As for Dooling, I'd argue that his play a year ago was somewhat underrated. Not that he was great or even particularly good, but let's remember that we're talking about a backup point guard making just over $2 million per season. Just because Luke Ridnour was possibly the best bench PG in the league in 09/10 doesn't mean that's now the standard every backup should be judged against. And yet seemingly every review of the Bucks' roster heading into the offseason seemed to peg the backup point guard position as one of the Bucks' obvious weaknesses, despite ample evidence that Dooling and Earl Boykins were hardly the problem a year ago.
Consider that Dooling had the 15th best adjusted +/- in the whole league, capably defended both backcourt positions, and has always been a character guy in the locker room. As a starter he put up 10.0 ppg, 5.7 apg, 2.0 rpg and just 1.4 turnovers while shooting .411/.358/.868, which aside from a lower usage rate compares rather favorably to Jennings' numbers. And while I'm not sure if he'd be able to replicate it next season, the fact that the Bucks were +3.3 pts/100 with Dooling on the court and -3.5 pts/100 with Dooling on the bench is pretty clear evidence that he did nothing to hurt them a year ago. If anything, the Bucks' need for a top shelf backup like Ridnour says more about the shortcomings of Jennings than those of Dooling and Boykins, but that's a conversation for another day, isn't it?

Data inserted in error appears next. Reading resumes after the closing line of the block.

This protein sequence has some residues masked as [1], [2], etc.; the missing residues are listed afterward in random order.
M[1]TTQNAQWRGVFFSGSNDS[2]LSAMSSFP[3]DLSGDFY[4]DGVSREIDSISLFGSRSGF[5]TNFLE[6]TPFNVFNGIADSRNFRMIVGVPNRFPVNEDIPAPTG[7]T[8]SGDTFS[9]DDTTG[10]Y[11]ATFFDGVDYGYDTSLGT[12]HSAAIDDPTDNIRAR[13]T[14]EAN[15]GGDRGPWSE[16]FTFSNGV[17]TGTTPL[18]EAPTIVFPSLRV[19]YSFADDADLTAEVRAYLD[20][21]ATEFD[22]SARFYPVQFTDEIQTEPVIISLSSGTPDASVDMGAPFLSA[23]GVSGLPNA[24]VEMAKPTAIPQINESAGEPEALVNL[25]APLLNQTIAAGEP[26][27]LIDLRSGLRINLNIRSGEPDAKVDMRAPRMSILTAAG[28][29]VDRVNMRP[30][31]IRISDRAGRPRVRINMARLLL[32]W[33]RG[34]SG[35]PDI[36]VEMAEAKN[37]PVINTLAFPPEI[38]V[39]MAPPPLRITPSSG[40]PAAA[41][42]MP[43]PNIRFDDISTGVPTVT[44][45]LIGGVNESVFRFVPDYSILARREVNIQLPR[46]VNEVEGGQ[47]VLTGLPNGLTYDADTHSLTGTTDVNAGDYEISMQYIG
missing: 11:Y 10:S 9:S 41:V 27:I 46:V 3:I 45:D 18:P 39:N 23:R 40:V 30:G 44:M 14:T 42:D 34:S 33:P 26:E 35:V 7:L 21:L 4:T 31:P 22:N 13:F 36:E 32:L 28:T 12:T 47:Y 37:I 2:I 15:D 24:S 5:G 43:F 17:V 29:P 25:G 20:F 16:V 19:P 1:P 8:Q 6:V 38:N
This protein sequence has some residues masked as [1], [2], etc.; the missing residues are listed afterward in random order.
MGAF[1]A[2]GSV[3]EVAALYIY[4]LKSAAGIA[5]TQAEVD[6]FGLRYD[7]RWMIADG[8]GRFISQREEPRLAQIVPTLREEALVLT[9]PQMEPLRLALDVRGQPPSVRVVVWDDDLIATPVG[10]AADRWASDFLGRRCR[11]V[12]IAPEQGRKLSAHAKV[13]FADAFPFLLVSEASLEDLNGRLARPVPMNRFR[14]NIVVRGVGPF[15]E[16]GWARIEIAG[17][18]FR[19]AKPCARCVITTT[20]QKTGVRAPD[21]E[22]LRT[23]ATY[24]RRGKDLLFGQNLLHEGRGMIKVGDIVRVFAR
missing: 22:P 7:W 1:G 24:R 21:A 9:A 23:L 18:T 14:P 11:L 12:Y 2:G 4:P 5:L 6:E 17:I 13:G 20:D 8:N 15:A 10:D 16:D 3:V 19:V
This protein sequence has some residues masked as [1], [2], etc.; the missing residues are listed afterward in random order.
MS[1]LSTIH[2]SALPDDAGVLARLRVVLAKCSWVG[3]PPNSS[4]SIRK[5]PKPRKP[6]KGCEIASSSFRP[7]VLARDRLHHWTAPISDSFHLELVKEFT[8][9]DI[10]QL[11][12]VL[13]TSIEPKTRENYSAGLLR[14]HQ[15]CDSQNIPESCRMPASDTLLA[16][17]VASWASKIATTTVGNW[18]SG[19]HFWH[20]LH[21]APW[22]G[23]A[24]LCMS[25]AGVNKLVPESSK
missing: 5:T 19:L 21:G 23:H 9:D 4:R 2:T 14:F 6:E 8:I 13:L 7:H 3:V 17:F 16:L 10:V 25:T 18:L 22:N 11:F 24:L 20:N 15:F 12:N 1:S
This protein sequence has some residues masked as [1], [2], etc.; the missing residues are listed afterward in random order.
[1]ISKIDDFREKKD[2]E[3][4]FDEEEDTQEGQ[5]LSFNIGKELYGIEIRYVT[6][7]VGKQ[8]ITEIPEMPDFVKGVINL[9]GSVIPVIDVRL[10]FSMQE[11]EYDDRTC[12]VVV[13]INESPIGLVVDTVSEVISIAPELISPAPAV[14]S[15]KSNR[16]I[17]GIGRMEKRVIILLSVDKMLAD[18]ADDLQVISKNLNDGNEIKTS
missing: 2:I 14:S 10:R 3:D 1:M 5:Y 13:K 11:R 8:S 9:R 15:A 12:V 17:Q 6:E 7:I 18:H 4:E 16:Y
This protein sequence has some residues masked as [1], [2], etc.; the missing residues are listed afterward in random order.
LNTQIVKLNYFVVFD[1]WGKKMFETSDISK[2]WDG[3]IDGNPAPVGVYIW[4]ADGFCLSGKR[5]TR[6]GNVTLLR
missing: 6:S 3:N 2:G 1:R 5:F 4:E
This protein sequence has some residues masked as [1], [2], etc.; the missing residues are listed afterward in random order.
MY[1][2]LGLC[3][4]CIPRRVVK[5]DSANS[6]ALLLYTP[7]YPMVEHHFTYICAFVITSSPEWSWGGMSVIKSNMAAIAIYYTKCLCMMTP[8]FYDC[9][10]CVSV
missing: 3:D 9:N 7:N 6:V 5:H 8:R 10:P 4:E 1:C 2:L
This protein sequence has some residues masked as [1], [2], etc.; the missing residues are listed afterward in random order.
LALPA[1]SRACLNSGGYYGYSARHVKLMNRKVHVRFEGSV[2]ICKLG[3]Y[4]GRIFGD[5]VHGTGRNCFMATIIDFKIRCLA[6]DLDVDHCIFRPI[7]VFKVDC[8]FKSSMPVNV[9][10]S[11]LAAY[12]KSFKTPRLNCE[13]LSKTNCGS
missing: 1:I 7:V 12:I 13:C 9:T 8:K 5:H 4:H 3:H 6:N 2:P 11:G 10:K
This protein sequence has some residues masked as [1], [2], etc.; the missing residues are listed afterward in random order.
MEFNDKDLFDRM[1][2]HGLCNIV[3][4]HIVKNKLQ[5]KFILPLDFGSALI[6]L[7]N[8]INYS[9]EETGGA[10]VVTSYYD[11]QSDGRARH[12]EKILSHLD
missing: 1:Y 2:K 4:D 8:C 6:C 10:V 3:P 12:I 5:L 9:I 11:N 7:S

Caponomics: What it means for the Bucks' finances